Recently the Universitys IT team tackled a serious problem that faces many universities and other large organizations that have centralized telecommunications systems: the inability to provide accurate location information on 911 calls.
Location information provided through a centralized PBX in a traditional, Voice over Internet Protocol (VoIP), or hybrid telecommunications environment may be either inaccurate or too general to help first responders find the exact emergency location. At the same time, 911 callers may be too ill, upset, or otherwise unable to provide an address and other details about the emergency. The result is greater risk to lives and/or property as responders spend time trying to find the emergency location.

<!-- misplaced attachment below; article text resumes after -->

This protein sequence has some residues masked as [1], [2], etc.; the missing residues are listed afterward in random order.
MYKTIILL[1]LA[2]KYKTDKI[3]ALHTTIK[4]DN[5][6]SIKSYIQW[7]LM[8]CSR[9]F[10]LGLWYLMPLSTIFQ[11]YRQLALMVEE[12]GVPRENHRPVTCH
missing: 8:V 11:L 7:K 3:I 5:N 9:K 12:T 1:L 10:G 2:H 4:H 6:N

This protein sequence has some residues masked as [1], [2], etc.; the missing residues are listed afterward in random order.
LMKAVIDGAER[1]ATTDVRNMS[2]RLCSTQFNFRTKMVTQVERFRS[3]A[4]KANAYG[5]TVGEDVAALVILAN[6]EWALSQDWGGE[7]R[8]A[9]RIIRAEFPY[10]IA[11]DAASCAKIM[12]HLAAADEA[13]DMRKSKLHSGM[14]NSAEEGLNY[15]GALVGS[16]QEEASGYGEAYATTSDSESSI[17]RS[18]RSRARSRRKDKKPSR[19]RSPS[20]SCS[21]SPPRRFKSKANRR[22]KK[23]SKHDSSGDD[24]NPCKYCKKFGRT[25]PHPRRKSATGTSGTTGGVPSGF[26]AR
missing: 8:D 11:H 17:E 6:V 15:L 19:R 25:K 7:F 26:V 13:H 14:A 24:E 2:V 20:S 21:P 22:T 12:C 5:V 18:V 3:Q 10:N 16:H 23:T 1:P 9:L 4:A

Originally, 911 calls from Coppin State provided the 911 center with only one general location, regardless of where on campus the call originated. To address this, the University issued regulations requiring that all emergency calls be directed to the campus police, with location provided. Campus police would in turn notify 911 and meet the emergency responders when they arrived on campus. However, people still tended to call 911 directly. This resulted in the arrival of ambulances and fire trucks on campus that did not know the source location of the emergency call, and campus police could not direct them if they had not been notified about the location of the emergency.